Richard Carrier (author of Sense and Goodness Without God) has a longish blog post up about moral ontology, well worth reading if you're into that sort of thing. (Via Russell Blackford.) Carrier is a secular materialist, but a moral realist: he thinks there are such things as "moral facts" that are "true independent of your opinion or culture." Carrier goes to great lengths to explain that these moral facts are not simply "out there" in the same sense that the laws of physics arguably are, but rather that they express relationships between the desires of particular humans and external reality. (The useful analogy is: "bears are scary" is a true fact if you are talking about you or me, but not if you are talking about Superman.) I don't buy it. Not to be tiresome, but I have to keep insisting that you can't squeeze blood from a turnip. You can't use logic to derive moral commandments solely from facts about the world, even if those facts include human desires. Of course, you can derive moral commandments if you sneak in some moral premise; all I'm trying to say here is that we should be upfront about what those moral premises are, and not try to hide them underneath a pile of unobjectionable-sounding statements. As a warm-up, here is an example of logic in action:
All men are mortal.
Socrates is a man.
Therefore, Socrates is mortal.
The first two statements are the premises, the last one is the conclusion. (Obviously there are logical forms other than syllogisms, but this is a good paradigmatic example.) Notice the crucial feature: all of the important terms in the conclusion ("Socrates," "mortal") actually appeared somewhere in the premises. That's why you can't derive "ought" from "is" -- you can't reach a conclusion containing the word "ought" if that word (or something equivalent) doesn't appear in your premises. This doesn't stop people from trying. Carrier uses the following example (slightly, but not unfairly, paraphrased):
Your car is running low on oil.
If your car runs out of oil, the engine will seize up.
You don't want your car's engine to seize up.
Therefore, you ought to change the oil in your car.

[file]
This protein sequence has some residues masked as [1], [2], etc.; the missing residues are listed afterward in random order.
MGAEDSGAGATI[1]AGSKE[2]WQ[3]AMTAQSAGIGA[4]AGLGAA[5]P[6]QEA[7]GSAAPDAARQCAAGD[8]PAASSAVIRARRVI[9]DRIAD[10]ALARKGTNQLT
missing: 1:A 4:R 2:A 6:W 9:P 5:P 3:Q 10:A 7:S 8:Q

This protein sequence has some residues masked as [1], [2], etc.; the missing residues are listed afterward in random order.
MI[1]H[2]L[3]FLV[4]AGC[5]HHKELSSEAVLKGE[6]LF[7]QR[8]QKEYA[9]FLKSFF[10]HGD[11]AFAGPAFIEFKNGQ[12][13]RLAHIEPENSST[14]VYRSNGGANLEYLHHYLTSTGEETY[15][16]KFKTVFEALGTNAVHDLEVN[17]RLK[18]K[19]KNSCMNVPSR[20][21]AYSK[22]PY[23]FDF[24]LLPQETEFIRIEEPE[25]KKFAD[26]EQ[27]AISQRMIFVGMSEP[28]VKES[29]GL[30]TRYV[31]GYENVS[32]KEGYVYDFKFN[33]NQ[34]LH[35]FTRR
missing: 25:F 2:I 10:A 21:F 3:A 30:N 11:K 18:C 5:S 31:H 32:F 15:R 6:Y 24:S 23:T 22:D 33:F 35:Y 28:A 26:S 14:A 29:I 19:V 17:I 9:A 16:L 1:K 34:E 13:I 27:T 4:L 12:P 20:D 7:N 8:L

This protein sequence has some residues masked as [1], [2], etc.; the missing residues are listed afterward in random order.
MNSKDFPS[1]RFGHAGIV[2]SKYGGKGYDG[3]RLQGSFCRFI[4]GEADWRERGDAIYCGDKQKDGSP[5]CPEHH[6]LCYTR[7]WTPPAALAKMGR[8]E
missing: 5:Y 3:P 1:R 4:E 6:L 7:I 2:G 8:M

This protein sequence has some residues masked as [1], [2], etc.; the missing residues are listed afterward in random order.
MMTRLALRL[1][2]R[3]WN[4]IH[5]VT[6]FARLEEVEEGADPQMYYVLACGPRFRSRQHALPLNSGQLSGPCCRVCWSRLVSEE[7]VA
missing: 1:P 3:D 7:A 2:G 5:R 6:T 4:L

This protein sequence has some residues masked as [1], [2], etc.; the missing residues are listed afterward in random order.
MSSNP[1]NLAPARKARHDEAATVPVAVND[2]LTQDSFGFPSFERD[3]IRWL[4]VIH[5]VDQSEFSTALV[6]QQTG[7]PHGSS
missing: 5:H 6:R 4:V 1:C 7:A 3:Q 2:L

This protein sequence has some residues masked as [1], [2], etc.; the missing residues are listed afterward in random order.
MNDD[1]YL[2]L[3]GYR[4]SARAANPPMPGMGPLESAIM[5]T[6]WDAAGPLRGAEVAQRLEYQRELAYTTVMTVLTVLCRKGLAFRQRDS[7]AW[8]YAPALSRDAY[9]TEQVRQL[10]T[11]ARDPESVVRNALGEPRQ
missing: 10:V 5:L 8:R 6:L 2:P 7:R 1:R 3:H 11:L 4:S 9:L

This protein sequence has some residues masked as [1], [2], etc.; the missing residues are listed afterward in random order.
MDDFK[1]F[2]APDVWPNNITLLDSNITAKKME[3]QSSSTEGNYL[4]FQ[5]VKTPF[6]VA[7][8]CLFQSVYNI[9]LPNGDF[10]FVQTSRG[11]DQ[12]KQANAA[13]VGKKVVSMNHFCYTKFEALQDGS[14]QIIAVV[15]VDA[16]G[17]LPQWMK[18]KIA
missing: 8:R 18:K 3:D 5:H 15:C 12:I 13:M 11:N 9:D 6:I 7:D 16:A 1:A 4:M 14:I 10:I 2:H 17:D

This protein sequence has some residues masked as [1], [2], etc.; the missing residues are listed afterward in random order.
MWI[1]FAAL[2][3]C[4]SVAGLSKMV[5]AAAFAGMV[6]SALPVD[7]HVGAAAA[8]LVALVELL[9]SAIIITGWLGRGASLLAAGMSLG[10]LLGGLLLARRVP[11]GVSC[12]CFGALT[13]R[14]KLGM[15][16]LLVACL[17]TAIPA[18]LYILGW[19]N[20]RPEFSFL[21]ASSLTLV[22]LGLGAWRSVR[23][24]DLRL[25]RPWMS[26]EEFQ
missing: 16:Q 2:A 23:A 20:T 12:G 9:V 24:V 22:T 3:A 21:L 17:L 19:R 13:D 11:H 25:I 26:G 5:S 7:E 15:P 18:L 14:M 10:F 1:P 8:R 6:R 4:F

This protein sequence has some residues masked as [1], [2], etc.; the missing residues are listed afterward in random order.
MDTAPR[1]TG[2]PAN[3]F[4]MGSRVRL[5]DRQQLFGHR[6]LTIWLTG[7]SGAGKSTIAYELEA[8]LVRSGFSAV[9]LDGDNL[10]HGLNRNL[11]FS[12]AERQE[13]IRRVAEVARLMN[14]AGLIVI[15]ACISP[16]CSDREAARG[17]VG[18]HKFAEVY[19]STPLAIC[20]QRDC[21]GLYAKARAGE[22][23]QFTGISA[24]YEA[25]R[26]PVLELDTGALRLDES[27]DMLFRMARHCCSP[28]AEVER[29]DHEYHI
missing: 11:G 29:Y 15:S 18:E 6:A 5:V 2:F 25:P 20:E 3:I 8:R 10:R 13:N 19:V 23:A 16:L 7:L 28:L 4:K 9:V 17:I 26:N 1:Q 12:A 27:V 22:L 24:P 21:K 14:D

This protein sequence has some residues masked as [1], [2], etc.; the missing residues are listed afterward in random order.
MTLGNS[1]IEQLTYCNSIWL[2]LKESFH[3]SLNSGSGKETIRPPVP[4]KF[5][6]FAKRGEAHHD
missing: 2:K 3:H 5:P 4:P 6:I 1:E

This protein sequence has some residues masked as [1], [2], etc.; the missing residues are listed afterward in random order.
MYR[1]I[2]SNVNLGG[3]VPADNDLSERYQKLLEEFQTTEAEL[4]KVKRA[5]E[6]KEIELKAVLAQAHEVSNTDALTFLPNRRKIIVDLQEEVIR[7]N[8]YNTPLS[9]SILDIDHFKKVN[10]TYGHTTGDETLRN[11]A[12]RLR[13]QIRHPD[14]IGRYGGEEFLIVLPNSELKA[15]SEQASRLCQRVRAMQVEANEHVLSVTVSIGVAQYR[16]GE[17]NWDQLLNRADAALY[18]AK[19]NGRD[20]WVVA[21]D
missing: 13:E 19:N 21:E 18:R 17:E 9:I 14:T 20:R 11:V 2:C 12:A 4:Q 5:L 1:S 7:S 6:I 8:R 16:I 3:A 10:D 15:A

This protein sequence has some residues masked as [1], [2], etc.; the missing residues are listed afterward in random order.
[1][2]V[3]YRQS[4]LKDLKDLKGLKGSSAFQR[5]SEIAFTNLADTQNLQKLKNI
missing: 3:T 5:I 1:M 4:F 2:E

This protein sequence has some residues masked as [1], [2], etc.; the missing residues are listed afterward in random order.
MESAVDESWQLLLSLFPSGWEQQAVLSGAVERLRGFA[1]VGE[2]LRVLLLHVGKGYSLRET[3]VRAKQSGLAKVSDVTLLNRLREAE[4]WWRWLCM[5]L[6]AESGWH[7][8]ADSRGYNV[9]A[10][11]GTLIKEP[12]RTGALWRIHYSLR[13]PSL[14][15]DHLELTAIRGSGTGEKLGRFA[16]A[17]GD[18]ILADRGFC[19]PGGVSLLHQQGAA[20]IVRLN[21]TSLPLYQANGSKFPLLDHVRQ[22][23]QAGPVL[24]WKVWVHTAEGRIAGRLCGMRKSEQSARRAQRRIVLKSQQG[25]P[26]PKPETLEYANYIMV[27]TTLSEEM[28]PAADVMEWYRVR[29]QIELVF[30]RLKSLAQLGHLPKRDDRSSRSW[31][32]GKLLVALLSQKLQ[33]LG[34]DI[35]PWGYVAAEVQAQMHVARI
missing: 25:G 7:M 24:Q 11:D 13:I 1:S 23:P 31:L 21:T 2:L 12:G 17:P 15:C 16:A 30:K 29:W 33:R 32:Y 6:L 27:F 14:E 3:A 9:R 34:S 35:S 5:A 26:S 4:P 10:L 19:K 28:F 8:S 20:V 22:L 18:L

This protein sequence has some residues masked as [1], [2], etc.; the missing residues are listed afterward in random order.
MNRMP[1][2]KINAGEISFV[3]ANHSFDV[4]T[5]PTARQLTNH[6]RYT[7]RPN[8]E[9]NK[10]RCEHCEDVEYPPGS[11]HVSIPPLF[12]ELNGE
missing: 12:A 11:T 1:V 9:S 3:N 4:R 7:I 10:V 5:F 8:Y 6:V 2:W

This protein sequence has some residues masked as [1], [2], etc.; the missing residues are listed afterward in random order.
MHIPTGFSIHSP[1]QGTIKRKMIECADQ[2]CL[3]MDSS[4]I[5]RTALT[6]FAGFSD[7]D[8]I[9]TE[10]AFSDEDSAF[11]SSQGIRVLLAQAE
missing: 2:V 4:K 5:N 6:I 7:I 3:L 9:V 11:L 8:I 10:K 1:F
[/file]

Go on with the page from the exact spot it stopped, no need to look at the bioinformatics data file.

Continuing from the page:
At the level of everyday practical reasoning, there's nothing wrong with this. But if we're trying to set up a careful foundation for moral philosophy, we should be honest and admit that the logic here is obviously incomplete. There is a missing premise, which should be spelled out explicitly:
We ought to do that which would bring about what we want.
Crucially, this is a different kind of premise than the other three in this argument; they are facts about the world that could in principle be tested experimentally, while this new one is not. Someone might suggest that this is isn't a premise at all, it's simply the definition of "ought." The problem there is that it isn't true. You can't claim that Wilt Chamberlain was the greatest basketball player of all time, and then defend your claim by defining "greatest basketball player of all time" to be Wilt Chamberlain. When it comes to changing your oil, you might get away with defining "ought" in this way, but when it comes to more contentious issues of moral obligation, you're going to have to do better. Alternatively, you're free to say that this premise is just so obviously true that no reasonable person could possibly disagree. Perhaps so, and that's an argument we could have. But it's still a premise. And again, when we get to issues more contentious than keeping your engine going, it will be necessary to make those premises explicit if we want to have a productive conversation. Once our premises start distinguishing between the well-being of individuals and the well-being of groups, you will inevitably find that they begin to seem a bit less self-evident. Observe the world all you like; you won't get morality off the ground until you settle on some independent moral assumptions. (And don't tell me that "science makes assumptions, too" -- that's obviously correct, but the point here is that morality requires assumptions in addition to the assumptions we need to get science off the ground.) We can have a productive conversation about what those assumptions should be once we all admit that they exist.